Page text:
PPANY supports the teaching of responsible, age-appropriate, medically accurate K-12 sexuality education, including information on abstinence, contraception, consent, healthy relationships, and gender identity in public schools and state funding for comprehensive sexuality education programs that are evidence-informed.
Access to Reproductive Health Centers
Current federal and state laws seek to protect patient and provider access to reproductive health care facilities. However, many of the activities that protesters engage in invade patients’ privacy, harass and intimidate patients and staff, and even cause physical harm. There are legislative ways to strengthen these laws. For example, in April of 2009, the New York City Council enacted legislation to protect individuals’ access to reproductive health care centers by prohibiting activities that prevent access to reproductive health care centers while preserving the First Amendment right to peacefully protest.
PPANY supports individuals’ safe access to reproductive health clinics.
Crisis Pregnancy Centers
Crisis Pregnancy Centers (CPCs) use deceptive advertising practices to attract individuals who are facing unintended pregnancies. CPCs hold themselves out as reproductive health care providers, yet the vast majority are volunteer-run and do not employ any licensed medical professionals. Their goal is to discourage abortion and the use of FDA-approved birth control methods. CPCs often locate near legitimate reproductive health care providers, particularly Planned Parenthood health centers. CPCs do not counsel individuals about the full range of their pregnancy options. Instead, they provide biased counseling and misleading information, and refuse to refer individuals for abortion services or contraception.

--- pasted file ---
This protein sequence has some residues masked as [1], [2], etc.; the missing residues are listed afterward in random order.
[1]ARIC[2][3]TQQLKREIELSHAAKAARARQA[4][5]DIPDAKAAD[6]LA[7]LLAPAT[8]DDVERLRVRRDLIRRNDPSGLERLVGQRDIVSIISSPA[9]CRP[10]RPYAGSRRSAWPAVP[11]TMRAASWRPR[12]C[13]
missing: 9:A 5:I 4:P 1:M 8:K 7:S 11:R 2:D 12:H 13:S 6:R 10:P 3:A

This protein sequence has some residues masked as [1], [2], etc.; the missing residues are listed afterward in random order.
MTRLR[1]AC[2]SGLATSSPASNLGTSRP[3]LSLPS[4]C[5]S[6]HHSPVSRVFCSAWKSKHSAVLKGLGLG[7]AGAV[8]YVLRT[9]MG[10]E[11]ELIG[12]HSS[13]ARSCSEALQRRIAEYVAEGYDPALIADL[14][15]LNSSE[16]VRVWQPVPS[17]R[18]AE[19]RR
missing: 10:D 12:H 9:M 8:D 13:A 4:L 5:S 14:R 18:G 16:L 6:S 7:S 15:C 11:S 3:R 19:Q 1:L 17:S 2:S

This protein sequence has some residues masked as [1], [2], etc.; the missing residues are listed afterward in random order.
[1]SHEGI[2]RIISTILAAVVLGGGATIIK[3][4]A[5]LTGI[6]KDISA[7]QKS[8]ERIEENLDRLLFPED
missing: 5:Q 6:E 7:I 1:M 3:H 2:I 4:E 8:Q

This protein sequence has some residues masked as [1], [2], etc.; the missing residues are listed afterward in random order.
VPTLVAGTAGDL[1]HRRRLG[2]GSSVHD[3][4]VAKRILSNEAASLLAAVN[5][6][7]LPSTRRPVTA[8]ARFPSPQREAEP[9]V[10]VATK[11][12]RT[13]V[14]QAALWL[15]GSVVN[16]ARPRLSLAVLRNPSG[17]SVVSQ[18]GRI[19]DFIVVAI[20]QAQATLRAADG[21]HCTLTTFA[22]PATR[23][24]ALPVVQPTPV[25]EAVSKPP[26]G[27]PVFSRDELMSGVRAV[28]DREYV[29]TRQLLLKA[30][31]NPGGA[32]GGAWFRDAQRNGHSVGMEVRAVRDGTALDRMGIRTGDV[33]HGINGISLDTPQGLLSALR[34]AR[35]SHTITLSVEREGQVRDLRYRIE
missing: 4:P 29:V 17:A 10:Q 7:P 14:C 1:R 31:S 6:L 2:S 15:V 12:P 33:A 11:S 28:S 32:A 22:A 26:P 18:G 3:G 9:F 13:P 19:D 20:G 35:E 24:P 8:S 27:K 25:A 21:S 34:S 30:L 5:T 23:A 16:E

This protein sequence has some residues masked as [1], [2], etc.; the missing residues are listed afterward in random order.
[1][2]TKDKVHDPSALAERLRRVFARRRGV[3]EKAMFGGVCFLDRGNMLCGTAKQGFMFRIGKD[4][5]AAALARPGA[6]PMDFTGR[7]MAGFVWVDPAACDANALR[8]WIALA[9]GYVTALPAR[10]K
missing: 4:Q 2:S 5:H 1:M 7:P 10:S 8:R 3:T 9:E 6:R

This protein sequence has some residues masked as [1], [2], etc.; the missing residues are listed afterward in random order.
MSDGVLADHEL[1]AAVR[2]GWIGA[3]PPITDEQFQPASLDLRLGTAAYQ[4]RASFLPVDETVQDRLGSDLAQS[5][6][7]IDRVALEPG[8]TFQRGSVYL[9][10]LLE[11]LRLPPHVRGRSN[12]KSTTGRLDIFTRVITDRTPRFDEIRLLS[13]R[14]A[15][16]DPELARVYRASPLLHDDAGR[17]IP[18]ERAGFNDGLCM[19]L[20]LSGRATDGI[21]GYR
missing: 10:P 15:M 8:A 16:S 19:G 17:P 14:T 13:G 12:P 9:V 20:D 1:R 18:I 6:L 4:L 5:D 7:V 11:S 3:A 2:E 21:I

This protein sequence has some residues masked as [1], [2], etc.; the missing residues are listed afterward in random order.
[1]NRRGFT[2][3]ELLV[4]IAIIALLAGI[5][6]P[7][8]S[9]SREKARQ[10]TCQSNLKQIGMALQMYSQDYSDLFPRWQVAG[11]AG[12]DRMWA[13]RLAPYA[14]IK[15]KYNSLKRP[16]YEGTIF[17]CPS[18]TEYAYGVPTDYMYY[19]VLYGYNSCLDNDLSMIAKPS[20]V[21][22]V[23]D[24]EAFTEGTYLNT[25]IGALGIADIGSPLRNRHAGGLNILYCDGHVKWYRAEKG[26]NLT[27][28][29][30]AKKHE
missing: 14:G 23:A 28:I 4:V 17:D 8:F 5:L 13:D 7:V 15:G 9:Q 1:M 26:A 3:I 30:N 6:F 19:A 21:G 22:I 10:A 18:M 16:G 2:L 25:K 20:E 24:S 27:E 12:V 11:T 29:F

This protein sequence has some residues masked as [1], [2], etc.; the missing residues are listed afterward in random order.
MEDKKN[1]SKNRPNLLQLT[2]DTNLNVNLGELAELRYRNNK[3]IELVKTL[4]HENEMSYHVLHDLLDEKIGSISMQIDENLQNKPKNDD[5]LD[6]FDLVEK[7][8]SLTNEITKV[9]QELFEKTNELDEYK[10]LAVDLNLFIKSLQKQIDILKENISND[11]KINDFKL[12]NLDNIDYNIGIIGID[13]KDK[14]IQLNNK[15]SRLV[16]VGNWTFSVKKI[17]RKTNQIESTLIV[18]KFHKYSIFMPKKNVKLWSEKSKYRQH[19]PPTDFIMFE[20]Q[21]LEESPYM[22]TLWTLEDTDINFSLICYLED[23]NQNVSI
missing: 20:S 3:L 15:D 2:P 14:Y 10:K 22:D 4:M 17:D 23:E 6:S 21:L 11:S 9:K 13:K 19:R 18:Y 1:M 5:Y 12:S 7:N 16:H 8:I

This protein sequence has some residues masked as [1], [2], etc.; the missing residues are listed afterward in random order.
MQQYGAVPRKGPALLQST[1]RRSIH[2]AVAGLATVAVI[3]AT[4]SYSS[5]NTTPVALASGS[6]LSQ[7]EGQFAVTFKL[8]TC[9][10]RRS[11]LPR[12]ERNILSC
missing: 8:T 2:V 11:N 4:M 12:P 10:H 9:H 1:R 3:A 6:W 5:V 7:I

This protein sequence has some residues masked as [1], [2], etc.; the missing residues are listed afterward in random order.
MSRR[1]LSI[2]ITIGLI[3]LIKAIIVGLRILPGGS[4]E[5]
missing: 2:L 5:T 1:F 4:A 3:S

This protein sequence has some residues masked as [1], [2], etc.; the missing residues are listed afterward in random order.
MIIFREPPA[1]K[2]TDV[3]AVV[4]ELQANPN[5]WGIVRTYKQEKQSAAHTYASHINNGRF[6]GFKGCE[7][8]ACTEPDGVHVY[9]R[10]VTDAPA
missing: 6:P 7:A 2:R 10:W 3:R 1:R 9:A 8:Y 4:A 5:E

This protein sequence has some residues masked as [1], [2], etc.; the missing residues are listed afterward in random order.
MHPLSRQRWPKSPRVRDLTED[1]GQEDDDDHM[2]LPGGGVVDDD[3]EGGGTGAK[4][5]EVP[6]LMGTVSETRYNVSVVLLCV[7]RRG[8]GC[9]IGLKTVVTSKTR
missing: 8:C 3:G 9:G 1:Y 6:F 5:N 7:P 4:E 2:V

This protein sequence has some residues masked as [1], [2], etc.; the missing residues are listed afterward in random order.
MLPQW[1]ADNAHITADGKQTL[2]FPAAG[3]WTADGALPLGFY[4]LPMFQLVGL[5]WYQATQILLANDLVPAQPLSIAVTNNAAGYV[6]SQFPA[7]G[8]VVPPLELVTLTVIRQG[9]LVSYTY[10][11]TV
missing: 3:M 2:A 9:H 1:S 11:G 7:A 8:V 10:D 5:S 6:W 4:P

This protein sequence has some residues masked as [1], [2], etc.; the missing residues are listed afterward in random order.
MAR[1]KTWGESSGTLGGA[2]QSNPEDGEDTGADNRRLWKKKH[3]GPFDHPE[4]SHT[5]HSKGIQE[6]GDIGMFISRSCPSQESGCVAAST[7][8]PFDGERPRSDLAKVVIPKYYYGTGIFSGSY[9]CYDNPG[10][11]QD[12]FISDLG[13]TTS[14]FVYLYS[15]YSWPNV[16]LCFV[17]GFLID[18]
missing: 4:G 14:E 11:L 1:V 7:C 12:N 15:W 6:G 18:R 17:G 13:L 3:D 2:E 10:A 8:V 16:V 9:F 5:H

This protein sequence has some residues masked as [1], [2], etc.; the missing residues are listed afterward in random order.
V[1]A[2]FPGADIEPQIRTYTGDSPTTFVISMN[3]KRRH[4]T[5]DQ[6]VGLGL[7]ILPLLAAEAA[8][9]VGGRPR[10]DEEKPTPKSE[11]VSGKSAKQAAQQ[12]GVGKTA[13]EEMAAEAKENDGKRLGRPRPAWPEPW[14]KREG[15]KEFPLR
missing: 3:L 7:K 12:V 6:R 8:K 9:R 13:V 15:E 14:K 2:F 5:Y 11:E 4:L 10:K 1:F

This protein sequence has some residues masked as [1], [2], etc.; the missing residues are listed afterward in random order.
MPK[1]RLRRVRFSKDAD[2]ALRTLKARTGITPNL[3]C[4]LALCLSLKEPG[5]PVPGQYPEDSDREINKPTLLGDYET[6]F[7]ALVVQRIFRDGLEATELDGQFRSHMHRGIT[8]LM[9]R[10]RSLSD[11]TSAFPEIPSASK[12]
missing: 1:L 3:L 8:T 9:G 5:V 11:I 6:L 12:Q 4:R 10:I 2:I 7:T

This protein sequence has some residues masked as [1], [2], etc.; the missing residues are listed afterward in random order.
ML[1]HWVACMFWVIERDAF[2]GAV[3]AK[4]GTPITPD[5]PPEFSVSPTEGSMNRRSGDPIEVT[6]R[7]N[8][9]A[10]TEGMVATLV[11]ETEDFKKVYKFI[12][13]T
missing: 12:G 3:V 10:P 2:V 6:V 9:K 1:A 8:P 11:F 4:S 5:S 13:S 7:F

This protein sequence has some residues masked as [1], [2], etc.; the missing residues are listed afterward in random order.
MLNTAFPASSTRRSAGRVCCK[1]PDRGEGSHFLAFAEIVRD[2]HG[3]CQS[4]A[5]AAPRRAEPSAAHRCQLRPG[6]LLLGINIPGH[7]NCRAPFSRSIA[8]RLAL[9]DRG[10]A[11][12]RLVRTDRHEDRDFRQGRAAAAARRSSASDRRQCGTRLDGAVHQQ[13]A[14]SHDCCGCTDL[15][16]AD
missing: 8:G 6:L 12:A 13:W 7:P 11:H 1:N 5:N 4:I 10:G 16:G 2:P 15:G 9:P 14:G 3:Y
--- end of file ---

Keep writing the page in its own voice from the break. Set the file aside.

PPANY supports requiring CPCs to be honest with individuals about what services they do and do not provide, and about whether or not they employ a trained medical professional.
Confidential Access to Safe, Legal Abortion for Teens
Most teens involve their parents in important decisions such as whether to continue or to terminate an unintended pregnancy. Some teens simply cannot involve their parents in decisions about pregnancy for good reasons such as fear of violence or of being kicked out of the home. Teens who cannot involve their parents in their abortion decision must have confidential access to safe, legal abortion services.
PPANY supports New York teens’ ability to confidentially access sexual and reproductive health services, including safe, legal abortion.
Restrictions on Abortion Access
Legislation and budget amendments have been the vehicles for imposing special restrictions, regulations, and obstacles to abortion access on both women and providers. In the case of women, these restrictions include mandated waiting periods, coercive and humiliating forced speech (so-called “informed consent”), limits on public funding of abortion services, and limits on access to abortion as guaranteed in Roe v. Wade. Restrictions aimed at abortion providers (sometimes referred to as “Targeted Restrictions on Abortion Providers” or TRAP laws) include regulations that single out providers, facilities, and drugs related to abortion services as a tactic to create barriers to abortion access.
PPANY opposes targeted restrictions on abortion access.